Given this, the top five desired skill sets for today’s digital strategist include

  • facilitation experience.  Ability to work with many cross functional groups to create alignment on objectives and plans
  • influence & negotiation.  Ability to properly articulate the benefits & risks associated with digital opportunities.
  • analytics.  Ability to conduct or source research to identify the insights that will contribute to a balanced, thoughtful review of a business.  Ability to distill intelligence from data.
  • project management.  Ability to estimate the scope of efforts required, time & materials and clearly articulate the best project approach to achieve the desired outcomes.
  • synthesis.  [a rare skill]  Ability to synthesize activity, client needs or discussions to distill to the most salient facts.

Project Butterfly – Palmerston Group

What does it mean to be social?

This is precisely the question that @danielberkal and Seattle’s Cole + Weber United set out to answer in 2011.
Presented at social media week [#SMWTO], this study is deeply insightful and organized in thought – so much so that I am often sharing the story of Daniel’s presentation around the office and to clients.
What does it mean to be social?  To be interesting and interested.. in an age where social media plays such importance.   In my POV, brands are reaching a coming of age – that ‘doing social media’ is passé and that being social is what’s next.  But how to do this is wonderfully explained by his study.   And it is a presentation that is thought provoking to those who understand a lot about digital as well as for this who know nothing.  It transcends quite nicely.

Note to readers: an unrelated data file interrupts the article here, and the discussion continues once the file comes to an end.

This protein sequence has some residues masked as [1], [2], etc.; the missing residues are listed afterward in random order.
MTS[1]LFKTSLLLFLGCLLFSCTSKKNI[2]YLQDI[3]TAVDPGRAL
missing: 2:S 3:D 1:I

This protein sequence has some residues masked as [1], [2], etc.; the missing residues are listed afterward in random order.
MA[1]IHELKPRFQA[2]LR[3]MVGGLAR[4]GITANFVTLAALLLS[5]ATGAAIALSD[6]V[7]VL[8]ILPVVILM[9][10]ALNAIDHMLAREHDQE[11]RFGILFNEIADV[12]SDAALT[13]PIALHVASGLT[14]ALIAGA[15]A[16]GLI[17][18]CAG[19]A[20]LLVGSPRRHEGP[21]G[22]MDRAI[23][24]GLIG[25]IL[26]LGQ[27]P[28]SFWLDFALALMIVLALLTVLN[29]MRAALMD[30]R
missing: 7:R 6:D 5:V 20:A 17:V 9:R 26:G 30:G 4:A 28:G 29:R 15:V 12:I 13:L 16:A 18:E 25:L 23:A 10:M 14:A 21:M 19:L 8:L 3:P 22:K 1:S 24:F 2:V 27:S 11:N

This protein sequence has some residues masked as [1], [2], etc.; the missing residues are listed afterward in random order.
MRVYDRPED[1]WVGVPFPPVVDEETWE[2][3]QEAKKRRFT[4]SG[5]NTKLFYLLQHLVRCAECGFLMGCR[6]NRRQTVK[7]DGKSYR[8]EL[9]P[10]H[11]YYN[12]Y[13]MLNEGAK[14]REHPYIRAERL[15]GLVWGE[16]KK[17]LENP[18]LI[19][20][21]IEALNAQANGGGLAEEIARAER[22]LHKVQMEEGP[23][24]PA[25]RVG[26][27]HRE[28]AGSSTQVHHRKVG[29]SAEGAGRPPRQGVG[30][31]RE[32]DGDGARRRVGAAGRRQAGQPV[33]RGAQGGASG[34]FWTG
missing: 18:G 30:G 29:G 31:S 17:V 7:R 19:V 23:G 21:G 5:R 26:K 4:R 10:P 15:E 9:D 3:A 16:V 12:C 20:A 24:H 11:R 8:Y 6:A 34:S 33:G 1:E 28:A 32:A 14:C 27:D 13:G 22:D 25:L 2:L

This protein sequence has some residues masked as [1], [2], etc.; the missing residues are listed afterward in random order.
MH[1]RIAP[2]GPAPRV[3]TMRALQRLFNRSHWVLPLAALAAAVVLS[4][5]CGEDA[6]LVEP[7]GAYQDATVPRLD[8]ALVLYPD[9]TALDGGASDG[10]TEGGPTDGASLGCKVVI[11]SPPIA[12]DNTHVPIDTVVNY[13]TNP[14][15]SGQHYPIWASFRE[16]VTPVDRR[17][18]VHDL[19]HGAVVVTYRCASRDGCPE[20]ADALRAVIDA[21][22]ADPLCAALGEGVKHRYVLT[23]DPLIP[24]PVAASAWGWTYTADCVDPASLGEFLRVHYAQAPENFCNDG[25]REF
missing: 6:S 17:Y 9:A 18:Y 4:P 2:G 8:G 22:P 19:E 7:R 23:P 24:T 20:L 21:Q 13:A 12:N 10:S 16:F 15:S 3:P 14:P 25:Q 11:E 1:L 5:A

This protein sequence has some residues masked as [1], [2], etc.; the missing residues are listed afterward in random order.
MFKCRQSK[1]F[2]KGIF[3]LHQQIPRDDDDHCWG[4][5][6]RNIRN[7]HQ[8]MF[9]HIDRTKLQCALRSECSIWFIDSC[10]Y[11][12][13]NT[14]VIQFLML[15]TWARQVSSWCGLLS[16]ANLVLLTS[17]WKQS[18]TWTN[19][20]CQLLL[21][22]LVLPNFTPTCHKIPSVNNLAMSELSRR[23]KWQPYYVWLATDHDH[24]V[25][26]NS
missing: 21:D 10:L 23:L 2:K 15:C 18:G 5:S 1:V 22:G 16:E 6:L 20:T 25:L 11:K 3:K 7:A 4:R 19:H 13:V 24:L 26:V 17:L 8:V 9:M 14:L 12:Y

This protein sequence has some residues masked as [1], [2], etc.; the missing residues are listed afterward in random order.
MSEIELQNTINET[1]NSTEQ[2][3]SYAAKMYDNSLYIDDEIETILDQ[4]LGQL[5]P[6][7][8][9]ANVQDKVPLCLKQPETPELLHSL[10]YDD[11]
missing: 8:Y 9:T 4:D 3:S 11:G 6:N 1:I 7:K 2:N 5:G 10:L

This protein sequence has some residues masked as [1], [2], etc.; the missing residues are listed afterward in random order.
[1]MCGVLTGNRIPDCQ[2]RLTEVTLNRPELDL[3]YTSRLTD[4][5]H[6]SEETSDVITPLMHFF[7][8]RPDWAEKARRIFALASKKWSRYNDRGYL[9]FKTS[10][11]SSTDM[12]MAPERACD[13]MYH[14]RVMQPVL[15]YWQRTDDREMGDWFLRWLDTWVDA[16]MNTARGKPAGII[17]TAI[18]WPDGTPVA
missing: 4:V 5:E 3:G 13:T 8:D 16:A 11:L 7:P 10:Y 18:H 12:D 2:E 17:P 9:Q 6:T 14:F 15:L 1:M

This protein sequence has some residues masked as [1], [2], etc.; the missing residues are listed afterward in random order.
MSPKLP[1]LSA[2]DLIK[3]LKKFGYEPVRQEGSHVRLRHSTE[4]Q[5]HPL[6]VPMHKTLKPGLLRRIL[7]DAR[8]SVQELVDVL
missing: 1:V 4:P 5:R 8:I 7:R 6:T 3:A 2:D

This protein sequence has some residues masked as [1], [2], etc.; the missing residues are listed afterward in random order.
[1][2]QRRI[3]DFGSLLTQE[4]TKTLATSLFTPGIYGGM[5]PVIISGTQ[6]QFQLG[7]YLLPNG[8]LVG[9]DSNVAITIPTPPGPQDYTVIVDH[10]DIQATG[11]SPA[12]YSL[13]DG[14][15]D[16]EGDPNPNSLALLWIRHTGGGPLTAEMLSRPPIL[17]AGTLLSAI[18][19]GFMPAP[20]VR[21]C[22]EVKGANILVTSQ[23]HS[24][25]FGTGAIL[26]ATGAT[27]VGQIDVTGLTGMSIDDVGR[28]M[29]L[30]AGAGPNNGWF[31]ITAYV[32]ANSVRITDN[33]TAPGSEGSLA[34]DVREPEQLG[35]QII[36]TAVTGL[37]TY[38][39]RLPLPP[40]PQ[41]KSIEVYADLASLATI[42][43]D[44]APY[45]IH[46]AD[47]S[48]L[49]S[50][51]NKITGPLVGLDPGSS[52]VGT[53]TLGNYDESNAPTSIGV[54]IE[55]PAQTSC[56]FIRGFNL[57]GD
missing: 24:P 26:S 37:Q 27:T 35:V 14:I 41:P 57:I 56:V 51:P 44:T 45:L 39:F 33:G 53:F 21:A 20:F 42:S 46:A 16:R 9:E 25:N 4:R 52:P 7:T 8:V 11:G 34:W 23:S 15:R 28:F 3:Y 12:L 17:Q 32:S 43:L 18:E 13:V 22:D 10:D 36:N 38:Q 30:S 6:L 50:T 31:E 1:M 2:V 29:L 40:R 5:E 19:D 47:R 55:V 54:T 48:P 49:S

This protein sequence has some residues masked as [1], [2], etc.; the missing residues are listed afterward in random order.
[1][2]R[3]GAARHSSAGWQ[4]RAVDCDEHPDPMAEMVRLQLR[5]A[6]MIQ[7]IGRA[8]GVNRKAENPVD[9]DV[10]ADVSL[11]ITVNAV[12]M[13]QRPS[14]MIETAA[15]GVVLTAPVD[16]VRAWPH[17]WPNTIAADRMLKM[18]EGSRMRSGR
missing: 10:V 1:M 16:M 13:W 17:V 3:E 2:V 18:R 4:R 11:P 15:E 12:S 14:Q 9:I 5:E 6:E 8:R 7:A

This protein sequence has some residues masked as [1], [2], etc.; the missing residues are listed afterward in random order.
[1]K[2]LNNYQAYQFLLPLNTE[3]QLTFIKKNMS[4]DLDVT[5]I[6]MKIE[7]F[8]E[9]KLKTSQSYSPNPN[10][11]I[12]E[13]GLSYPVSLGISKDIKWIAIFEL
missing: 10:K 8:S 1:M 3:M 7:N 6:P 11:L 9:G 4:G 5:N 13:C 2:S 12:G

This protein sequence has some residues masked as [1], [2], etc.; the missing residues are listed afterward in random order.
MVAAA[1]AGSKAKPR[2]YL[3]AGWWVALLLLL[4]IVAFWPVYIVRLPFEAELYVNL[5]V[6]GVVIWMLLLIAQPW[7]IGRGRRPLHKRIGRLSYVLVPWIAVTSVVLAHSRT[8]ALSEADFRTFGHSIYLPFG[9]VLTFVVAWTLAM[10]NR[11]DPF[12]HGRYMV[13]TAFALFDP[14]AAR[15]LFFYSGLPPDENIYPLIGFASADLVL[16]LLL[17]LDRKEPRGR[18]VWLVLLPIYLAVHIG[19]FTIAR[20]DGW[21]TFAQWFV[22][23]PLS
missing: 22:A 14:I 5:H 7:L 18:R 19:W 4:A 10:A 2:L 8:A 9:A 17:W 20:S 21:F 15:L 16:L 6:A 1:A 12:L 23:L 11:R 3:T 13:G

Conducted in five cities across the US, Daniel & co. invited ten strangers to ‘speed friend’ to understand what makes people want to friend.  Next, he studied individuals with ‘social gravity’ (some would call them social butterflies, and yet, social butterflies do not like that label).  For his team to pursue the butterfly, they asked participants to think of the one individual among their friends or colleagues that people wanted to spend the most time with.  They then only studied individuals who, through multiple, unconnected sources, had been identified more than 3 times.  He goes into great depth into the characteristics and behaviours of people with social gravity – all the while annotating the work through film.   Finally, he takes this study into the online world to compare, contrast and offer valuable lessons for brands in social media.
It is well worth extra effort to see his whole presentation.  In Toronto, he is speaking at NXNE, June 11 – 17.

How to be trend hunter: figuring out emerging trends

{EAV_BLOG_VER:da36d18e0d868e5f}   <– ignore.  Verifying my blog for Empire Avenue